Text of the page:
Course Hero. "Antony and Cleopatra Study Guide." Course Hero. 20 July 2017. Web. 13 Dec. 2017. <https://www.coursehero.com/lit/Antony-and-Cleopatra/>.
Course Hero. (2017, July 20). Antony and Cleopatra Study Guide. In Course Hero. Retrieved December 13, 2017, from https://www.coursehero.com/lit/Antony-and-Cleopatra/
(Course Hero, 2017)
Course Hero. "Antony and Cleopatra Study Guide." July 20, 2017. Accessed December 13, 2017. https://www.coursehero.com/lit/Antony-and-Cleopatra/.
Course Hero, "Antony and Cleopatra Study Guide," July 20, 2017, accessed December 13, 2017, https://www.coursehero.com/lit/Antony-and-Cleopatra/.
In Rome, Caesar is railing against Antony's latest actions. Antony has established Cleopatra as absolute monarch of Egypt, lower Syria, Cyprus, and Lydia. He and Cleopatra sat enthroned on golden chairs for the ceremony, and Cleopatra was dressed like the goddess Isis. Caesarion, Cleopatra's son from her relationship with Julius Caesar, was also there. The current Caesar, who was adopted by Julius, refers sarcastically to "my father's son" by the queen.
Maecenas and Agrippa want the Roman people told about all this, but Caesar replies they already know. They know, too, that Antony is charging Caesar with theft and has publicly criticized Caesar for deposing Lepidus.
Caesar has already taken steps to deal with Antony. A messenger is on his way to say Lepidus had "grown too cruel" to remain in office and Antony may share in the spoils of the war against Pompey if Caesar gets some of the spoils from the kingdoms Antony has conquered. Maecenas says, "He'll never yield to that."
At this point Octavia arrives in Rome with her retinue. Caesar laments Antony has put his sister aside. Surprised, Octavia says Antony's done nothing of the kind. Caesar protests: how can Octavia have Antony's support if he allowed her to travel to Rome in such humble fashion? Where's the pomp and pageantry with which Octavia should be surrounded? Why hasn't Octavia even let Caesar know she was coming? He would have given her a welcome befitting her status!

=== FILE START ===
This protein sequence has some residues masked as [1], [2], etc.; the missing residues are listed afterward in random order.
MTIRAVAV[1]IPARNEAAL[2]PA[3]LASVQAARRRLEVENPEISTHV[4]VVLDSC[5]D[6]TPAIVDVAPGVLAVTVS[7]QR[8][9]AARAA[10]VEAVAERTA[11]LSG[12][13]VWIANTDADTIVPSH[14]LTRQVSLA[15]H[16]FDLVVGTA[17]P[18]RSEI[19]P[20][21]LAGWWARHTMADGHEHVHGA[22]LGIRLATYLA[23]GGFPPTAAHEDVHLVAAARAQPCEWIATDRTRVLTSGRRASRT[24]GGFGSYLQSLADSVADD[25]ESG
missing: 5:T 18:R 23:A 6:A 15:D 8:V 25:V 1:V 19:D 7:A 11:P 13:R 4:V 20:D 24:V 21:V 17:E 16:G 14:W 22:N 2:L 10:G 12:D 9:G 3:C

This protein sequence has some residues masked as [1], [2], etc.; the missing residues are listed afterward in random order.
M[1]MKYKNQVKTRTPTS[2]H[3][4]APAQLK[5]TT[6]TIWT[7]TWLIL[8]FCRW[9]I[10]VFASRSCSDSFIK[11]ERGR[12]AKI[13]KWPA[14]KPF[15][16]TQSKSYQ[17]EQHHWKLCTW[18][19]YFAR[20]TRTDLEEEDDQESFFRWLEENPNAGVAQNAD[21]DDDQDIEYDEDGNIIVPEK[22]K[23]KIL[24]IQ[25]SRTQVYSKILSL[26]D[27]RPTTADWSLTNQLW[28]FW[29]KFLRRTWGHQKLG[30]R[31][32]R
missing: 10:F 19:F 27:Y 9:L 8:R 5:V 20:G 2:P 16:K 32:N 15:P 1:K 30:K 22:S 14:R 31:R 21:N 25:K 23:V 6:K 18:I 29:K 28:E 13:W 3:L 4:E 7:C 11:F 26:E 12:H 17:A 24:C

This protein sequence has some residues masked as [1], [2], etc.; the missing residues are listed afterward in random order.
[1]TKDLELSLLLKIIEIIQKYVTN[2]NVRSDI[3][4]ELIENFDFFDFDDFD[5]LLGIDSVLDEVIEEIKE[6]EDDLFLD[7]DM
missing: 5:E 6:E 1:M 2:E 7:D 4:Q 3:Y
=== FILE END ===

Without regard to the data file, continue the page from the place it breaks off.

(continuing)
Octavia explains she hasn't come because Antony has mistreated her; she's here hoping to establish peace between her husband and her brother. Caesar informs her Antony is no longer in Athens but back in Alexandria, has made Cleopatra absolute monarch of Egypt, and gathered a bevy of kings who are now assembling to battle the Roman Empire.
Octavia is devastated, although she seems less interested in Antony's desertion than in being caught between a brother and husband who can't get along. Caesar advises her to take heart and to patiently let fate take its course. Agrippa and Maecenas add "each heart in Rome doth love and pity" Octavia because Antony has abandoned her for a whore.
Act 3, Scene 6 falls in the middle of the play. Until now the action has revolved around Antony's leaving Cleopatra and returning to Rome to restore his relationship with Caesar. From here on Antony and Cleopatra are back together, and Caesar is on his way to Egypt to destroy them. This is the last scene set in Rome.
True to his time and place, Caesar never wonders whether he might have contributed to Octavia's unhappiness. When she arrives without pageantry and fanfare, her brother is more troubled by the indirect assault on his own image than he is concerned for her welfare—once again perception becomes more important than reality. In letting Octavia travel so humbly—more like a "market maid" than a sister and wife of emperors—Antony isn't showing the proper respect for his brother-in-law. And another seemingly trivial grudge grows more serious and out of proportion.
Caesar is still fuming over Antony's most recent and more serious outrage: his brother-in-law's decision to legitimize Cleopatra's monarchy and make his children with the Egyptian queen legitimate heirs. According to Roman law the children of "mixed" marriages—Roman and non-Roman—could not inherit property.
Furthermore Caesar is right about Antony's irresponsibility: Antony has reverted to earlier behavior. For a while it seemed he might rein himself in and resume his role as co-emperor along with Caesar. But Enobarbus was right: Antony cannot let go of Cleopatra and his life with her. What seemed like self-indulgence in Act 1 now seems remarkably like self-destruction. Readers might question the speed with which he reverts to his former ways so soon after marrying Octavia and solidifying his relationship with Caesar. But Shakespeare is condensing 10 years of history into a 5-act play. The historical Antony lived in Rome for three years after marrying Octavia and before returning to Cleopatra.